Clemente moved to Montreal to play with the Montreal Royals after signing with the Dodgers on February 19, 1954. The climate and language differences affected him early on, but he received the assistance of his teammate Joe Black, who was able to speak SpanishClyde Sukeforth, a scout for the Pittsburgh Pirates, noticed that Clemente was being used as a bench player for the Royals and discussed the possibility of drafting Clemente to the Pittsburgh Pirates with the team’s manager, Max Macon. Clemente hit .257 in 87 games that summer. The Pirates selected Clemente as the first selection of the rookie draft that took place on November 22, 1954.

Clemente spent much of his time during the off-season involved in charity work. When Managua, the capital city of Nicaragua, was affected by a massive earthquake on Saturday December 23, 1972, Clemente (who had been visiting Managua three weeks before the quake) immediately set to work arranging emergency relief flights. He soon learned, however, that the aid packages on the first three flights had been diverted by corrupt officials of the Somoza government, never reaching victims of the quake.

Clemente decided to accompany the fourth relief flight, hoping that his presence would ensure that the aid would be delivered to the survivors. The airplane he chartered for a New Year’s Eve flight, a Douglas DC-7, had a history of mechanical problems and sub-par flight personnel, and it was overloaded by 4,200 pounds. It crashed into the ocean off the coast of Isla Verde, Puerto Rico immediately after takeoff on Sunday December 31, 1972. A few days after the crash, the body of the pilot and part of the fuselage of the plane were found. An empty flight case apparently belonging to Clemente was the only personal item recovered from the plane. Clemente’s teammate and close friend Manny Sanguillén was the only member of the Pirates not to attend Roberto’s memorial service. The Pirates catcher chose instead to dive into the waters where Clemente’s plane had crashed in an effort to find his teammate. Clemente’s body was never recovered. Tom Walker, former MLB pitcher (1972-1977), helped Clemente load the plane and because of the plane’s weight load, Clemente told him not to go with him on the flight. Walker’s son is Pittsburgh Pirates second baseman, Neil Walker.

In an interview for the ESPN documentary series SportsCentury in 2002, Clemente’s widow Vera Clemente mentioned that Clemente had told her several times that he thought he was going to die young. Indeed, while being asked by a reporter about when he would get his 3,000th career hit in July 1971, Clemente’s response was “Well, uh, you never know. I, I, uh, if I’m alive, like I said before, you never know because God tells you how long you’re going to be here. So you never know what can happen tomorrow.” Clemente’s older step brother, Luis, died on December 31, 1954 and his step sister a few years later.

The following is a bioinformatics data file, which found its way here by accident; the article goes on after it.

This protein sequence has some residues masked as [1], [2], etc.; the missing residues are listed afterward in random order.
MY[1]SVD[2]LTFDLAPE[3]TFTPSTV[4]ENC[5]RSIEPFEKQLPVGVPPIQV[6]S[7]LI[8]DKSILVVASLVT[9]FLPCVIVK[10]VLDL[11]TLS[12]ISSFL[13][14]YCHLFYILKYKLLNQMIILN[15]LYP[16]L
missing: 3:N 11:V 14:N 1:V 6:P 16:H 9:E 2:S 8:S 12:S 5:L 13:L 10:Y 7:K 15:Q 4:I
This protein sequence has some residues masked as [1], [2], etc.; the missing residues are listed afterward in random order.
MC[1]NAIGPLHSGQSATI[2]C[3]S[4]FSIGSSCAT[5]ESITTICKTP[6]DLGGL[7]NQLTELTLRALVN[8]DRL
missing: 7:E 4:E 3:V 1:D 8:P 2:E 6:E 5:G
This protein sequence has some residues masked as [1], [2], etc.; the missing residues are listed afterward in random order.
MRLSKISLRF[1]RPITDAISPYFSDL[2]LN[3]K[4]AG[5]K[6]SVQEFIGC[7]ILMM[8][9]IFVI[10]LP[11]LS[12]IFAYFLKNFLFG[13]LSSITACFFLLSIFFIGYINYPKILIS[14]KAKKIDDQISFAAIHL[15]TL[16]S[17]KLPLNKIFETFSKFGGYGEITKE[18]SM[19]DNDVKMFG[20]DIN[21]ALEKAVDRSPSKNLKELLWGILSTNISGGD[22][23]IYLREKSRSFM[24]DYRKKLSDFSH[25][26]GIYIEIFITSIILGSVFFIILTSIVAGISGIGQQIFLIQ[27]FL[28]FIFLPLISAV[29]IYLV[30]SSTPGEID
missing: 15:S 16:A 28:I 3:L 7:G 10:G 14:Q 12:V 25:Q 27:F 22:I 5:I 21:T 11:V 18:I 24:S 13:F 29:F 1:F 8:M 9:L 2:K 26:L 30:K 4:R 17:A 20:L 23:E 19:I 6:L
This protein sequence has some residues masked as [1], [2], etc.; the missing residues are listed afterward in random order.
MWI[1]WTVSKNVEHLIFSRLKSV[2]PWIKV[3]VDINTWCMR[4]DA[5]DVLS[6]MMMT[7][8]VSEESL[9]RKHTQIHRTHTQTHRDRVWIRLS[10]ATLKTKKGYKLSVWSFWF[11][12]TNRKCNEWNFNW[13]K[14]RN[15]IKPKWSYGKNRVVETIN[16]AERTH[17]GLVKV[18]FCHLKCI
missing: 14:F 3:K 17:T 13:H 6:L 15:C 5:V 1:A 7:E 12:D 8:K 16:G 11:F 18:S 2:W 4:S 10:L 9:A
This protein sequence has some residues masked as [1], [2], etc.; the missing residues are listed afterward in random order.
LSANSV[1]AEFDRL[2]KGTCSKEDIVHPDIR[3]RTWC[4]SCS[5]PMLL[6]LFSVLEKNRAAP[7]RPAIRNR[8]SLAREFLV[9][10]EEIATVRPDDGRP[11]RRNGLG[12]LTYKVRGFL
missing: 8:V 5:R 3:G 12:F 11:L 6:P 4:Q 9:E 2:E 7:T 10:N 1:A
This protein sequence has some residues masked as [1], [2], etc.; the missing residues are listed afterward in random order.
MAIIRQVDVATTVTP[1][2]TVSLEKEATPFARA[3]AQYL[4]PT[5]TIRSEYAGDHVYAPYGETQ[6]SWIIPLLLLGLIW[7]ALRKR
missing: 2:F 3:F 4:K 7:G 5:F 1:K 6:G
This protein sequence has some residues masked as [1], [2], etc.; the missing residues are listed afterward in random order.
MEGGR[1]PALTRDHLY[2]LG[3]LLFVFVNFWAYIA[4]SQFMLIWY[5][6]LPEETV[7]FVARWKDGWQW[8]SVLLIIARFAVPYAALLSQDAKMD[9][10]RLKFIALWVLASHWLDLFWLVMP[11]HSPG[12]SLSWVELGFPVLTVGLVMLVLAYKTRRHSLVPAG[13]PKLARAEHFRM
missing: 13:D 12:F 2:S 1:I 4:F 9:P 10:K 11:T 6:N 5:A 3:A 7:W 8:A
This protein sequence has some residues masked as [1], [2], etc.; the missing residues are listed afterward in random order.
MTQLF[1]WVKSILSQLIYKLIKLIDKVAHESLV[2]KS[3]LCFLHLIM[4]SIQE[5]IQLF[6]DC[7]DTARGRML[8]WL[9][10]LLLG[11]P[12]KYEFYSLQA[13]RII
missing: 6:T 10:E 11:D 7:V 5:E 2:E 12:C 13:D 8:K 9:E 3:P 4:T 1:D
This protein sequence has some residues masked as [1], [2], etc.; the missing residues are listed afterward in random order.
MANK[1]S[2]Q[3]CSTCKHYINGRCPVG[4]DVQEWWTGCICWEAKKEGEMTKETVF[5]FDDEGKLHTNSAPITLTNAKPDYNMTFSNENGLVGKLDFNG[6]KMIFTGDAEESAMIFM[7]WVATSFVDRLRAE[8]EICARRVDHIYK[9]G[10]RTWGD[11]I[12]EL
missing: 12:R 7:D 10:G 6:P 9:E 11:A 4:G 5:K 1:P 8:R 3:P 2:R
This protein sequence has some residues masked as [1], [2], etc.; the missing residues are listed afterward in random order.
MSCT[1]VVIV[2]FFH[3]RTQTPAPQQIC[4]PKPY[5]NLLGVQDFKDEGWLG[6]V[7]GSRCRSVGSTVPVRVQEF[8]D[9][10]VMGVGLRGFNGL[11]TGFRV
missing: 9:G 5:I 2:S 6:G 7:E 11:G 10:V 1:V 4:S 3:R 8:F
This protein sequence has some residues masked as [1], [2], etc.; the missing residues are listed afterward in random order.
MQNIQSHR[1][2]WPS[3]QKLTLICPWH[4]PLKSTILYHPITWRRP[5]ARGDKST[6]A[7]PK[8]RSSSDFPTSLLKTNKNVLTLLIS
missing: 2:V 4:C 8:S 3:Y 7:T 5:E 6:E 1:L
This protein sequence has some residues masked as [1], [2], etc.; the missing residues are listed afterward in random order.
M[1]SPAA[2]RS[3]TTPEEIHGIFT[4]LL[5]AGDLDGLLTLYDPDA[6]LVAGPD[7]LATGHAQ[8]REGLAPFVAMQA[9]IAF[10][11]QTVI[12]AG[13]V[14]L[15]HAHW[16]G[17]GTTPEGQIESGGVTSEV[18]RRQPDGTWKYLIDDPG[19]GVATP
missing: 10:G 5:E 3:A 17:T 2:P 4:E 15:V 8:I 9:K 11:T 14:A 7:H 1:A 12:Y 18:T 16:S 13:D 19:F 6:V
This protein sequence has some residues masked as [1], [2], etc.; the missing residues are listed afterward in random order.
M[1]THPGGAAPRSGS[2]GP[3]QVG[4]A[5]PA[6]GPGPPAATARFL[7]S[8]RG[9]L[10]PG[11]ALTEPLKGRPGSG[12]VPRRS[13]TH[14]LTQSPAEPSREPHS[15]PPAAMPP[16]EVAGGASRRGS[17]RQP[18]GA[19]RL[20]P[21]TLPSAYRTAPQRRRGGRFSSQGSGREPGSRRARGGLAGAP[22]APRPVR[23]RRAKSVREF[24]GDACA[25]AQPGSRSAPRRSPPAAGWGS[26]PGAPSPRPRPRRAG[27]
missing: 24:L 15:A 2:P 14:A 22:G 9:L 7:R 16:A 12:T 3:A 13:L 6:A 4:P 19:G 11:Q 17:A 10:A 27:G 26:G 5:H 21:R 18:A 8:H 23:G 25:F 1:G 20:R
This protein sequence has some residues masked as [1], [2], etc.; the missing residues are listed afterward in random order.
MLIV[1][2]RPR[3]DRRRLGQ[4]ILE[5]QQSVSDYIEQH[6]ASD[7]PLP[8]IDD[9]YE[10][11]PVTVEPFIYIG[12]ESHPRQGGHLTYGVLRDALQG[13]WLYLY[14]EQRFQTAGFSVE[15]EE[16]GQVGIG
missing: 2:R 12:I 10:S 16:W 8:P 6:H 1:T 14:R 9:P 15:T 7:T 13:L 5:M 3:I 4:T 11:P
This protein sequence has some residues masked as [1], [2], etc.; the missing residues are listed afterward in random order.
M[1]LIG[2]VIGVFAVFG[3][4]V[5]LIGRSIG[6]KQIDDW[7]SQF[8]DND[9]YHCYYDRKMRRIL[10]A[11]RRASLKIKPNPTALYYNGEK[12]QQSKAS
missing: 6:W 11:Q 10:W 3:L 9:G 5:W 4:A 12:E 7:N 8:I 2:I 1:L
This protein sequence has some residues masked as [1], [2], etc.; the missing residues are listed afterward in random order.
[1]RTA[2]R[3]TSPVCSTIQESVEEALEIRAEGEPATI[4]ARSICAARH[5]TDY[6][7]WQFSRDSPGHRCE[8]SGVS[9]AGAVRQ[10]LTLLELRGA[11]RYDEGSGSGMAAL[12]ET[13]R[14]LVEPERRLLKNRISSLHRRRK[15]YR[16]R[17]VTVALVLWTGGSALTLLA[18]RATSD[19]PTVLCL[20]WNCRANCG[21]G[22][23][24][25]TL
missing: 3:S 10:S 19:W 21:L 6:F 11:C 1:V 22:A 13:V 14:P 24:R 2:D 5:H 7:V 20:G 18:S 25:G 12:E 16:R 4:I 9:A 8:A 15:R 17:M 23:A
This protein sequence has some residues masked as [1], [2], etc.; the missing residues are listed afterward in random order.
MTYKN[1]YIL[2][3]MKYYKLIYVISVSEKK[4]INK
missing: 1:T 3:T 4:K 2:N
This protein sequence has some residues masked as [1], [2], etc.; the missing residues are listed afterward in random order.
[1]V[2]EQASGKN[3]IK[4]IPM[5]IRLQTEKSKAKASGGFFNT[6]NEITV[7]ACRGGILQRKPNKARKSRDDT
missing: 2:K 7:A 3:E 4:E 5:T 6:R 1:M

At the time of his death, Clemente had established several records with the Pirates, including most triples in a game (three) and hits in two consecutive games (ten). Clemente also tied the record for most Gold Glove Awards won among outfielders with twelve, which he shares with Willie Mays. He also is the only player to have hit a walk-off inside-the-park grand slam. He accomplished this historic baseball-event on July 25, 1956 in a 9–8 Pittsburgh win against the Chicago Cubs, at Forbes Field. In addition, he was one of four players to have ten or more Gold Gloves and a lifetime batting average of .317.

On March 30, (1973), the Baseball Writers’ Association of America held a special election for the Baseball Hall of Fame. They voted to waive the waiting period for Clemente, due to the circumstances of his death, and posthumously elected him for induction into the Hall of Fame, giving him 393 of the 420 available votes, or 92% of the vote. Clemente’s Hall of Fame plaque had originally read “Roberto Walker Clemente”. In 2000, the plaque was recast to express his name in the proper Hispanic format, “Roberto Clemente Walker”.

Beginning in 1973 (1971), MLB presents the Roberto Clemente Award (named Commissioner’s Award, 1971 & 1972) every year to a player with outstanding baseball playing skills who is personally involved in community work. A trophy and a donation check for a charity of the player’s choice is presented annually at the World Series. A panel of three makes the final determination of the award recipient from an annual list of selected players.